Development of the post war Northern economy Tamil Diaspora did not contribute even a Rupee – Douglas Devananda
There are still around 35% of the people who are still unemployed.
BY RAVI LADDUWAHETTY
Eelam People’s Democratic Party (EPDP) Leader and Minister of Traditional Industries and Small Enterprise Development, Douglas Devananda, in startling revelation, alleged that the Tamil Diaspora had not contributed a single cent for the development of the North in the post war era.
They pumped in billions to the LTTE at the time of the war, but they have not contributed a cent or a Rupee for the welfare of the North, that they were shedding crocodile tears, the EPDP Leader and Minister said.
He also said that there were over a million members of the Tamil Diaspora comprising over 500,000 in Canada, over 300,000 in the United Kingdom and the rest in Germany, Switzerland and France and also in Australia.
Here, he is in conversation with Ceylon Today at his Layards Road Colombo 5 residence.
It is five years since the war was over. The government has done much for the development of infrastructure in the North. Now, what are the unsolved issues?
A: There are a large number of issues relating to housing, employment and livelihood. This is natural.
So, what is the government doing about it?
A: The government is doing its best to uplift the lives of people. They also need upliftment of their lives with value addition. For starters, they might feel that a cup of Kanji is enough. Tomorrow, they would want to eat rice and curry. The following day, it would be Biriyani. So, that is human. The issues of the North would be different from the South. The vestiges of the war could be still there.
What are the vestiges?
A: Housing, employment and livelihood in addition to the trauma. There are issues of schoolchildren who could not get jobs, those who could not have a proper schooling and a large number of issues relating to these. They were engaged in activities which did not give them an income. Then is the big challenge of providing training to people who are outside the schooling system, back into the social mainstream. This is really, an uphill task, which has been neglected for 30 years. That cannot be rectified in 30 months.
What is the role of the government and the Tamil National Alliance – led Northern Provincial Council in this set up?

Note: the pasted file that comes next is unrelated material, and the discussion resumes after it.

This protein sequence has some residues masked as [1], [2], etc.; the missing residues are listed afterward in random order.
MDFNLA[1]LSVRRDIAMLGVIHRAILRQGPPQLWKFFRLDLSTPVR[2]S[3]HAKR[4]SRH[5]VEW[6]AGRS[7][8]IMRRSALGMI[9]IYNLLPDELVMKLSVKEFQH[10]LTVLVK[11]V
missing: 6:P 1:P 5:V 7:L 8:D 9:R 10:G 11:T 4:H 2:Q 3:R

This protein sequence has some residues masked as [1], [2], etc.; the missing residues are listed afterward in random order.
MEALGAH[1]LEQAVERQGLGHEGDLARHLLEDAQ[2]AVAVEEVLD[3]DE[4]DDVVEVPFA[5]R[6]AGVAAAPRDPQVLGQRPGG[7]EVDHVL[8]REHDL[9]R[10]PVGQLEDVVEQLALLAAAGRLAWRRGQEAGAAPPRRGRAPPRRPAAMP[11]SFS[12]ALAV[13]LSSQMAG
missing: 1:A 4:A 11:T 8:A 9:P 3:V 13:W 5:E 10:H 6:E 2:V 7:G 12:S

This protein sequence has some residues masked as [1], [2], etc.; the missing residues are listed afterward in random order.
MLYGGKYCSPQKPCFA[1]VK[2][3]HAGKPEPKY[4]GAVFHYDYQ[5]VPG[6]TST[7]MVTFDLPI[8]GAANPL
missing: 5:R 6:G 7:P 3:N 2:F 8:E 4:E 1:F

A: Both have particular roles. The government is doing its best and invest to fulfil its role in the area of solving issues of education, unemployment and the uplifting of the living standards of people and the corresponding infrastructure. But, the biggest challenge now, is to get the people of the North to return to the social mainstream.
What are the employments issues that you are talking of?
A: There are lots of them.
A: Around 30% – 35%
So, what are the employment opportunities you advocate for the people of the North?
A: The Northern Province is agriculture – driven. A large number of them are self-employed farmers. Their issues are land, agricultural implements and water.
Ok. About land, what is the issue? Is it the lack a land or its unavailability?
A: Unavailability, to say the least. The issue is that most of the people in the Vanni and the North do not own their land. There is government land and they do not have private land. The challenge is now to connect them to income sources. They have to be trained to be employed. Just because an investor injects capital and money that does not mean that these people would be employable. They have to be trained. Just because you provide them goats, chicken and cows, does not necessarily mean that you will get meat, milk and eggs immediately. The same goes with the cooperative system for the milk collection. Operations have to be streamlined. They need capacity building and training. These are people who have not been occupied in a livelihood for 30 years. They have been displaced and have been travelling from are location to the other for 30 years as of now. It is not an easy task for their revival.
So, the revival will take a long period?
A: You are right. These things cannot be done overnight.
So, what are the crying expectations of the North after 30 years of war?
A: The entire infrastructure has to be rebuilt from scratch. The government has up to now, spent Rs 209 billion for the development of the North from May 2009 to September 2014, where the main infrastructure, the power supply, the water and the roads have been restored.
So, the roads and the power are in place now?
A: Yes, but, 30,000 houses have been damaged in each of the districts; but Vavuniya, it is slightly less, as Vavuniya has not been dragged into the war much.
So, who has to do the balance work? Is it the task and the responsibility of the Northern Provincial Council?
Then, who has to do it?